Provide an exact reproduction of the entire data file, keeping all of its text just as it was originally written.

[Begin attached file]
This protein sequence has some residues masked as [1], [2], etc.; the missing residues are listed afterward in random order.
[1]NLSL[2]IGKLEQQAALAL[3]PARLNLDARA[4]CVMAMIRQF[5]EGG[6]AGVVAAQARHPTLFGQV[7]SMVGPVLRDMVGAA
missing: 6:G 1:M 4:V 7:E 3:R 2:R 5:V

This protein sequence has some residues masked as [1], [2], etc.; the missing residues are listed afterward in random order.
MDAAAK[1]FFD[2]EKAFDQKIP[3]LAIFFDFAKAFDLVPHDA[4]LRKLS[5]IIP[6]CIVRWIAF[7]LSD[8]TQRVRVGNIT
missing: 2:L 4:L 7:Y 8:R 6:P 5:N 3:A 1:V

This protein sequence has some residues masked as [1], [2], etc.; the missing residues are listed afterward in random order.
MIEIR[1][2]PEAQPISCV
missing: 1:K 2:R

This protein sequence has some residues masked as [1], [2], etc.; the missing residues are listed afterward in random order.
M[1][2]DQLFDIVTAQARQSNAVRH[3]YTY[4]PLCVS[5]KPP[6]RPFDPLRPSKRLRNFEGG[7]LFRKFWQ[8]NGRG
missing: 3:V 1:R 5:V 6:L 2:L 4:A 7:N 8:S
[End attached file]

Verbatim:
This protein sequence has some residues masked as [1], [2], etc.; the missing residues are listed afterward in random order.
[1]NLSL[2]IGKLEQQAALAL[3]PARLNLDARA[4]CVMAMIRQF[5]EGG[6]AGVVAAQARHPTLFGQV[7]SMVGPVLRDMVGAA
missing: 6:G 1:M 4:V 7:E 3:R 2:R 5:V

This protein sequence has some residues masked as [1], [2], etc.; the missing residues are listed afterward in random order.
MDAAAK[1]FFD[2]EKAFDQKIP[3]LAIFFDFAKAFDLVPHDA[4]LRKLS[5]IIP[6]CIVRWIAF[7]LSD[8]TQRVRVGNIT
missing: 2:L 4:L 7:Y 8:R 6:P 5:N 3:A 1:V

This protein sequence has some residues masked as [1], [2], etc.; the missing residues are listed afterward in random order.
MIEIR[1][2]PEAQPISCV
missing: 1:K 2:R

This protein sequence has some residues masked as [1], [2], etc.; the missing residues are listed afterward in random order.
M[1][2]DQLFDIVTAQARQSNAVRH[3]YTY[4]PLCVS[5]KPP[6]RPFDPLRPSKRLRNFEGG[7]LFRKFWQ[8]NGRG
missing: 3:V 1:R 5:V 6:L 2:L 4:A 7:N 8:S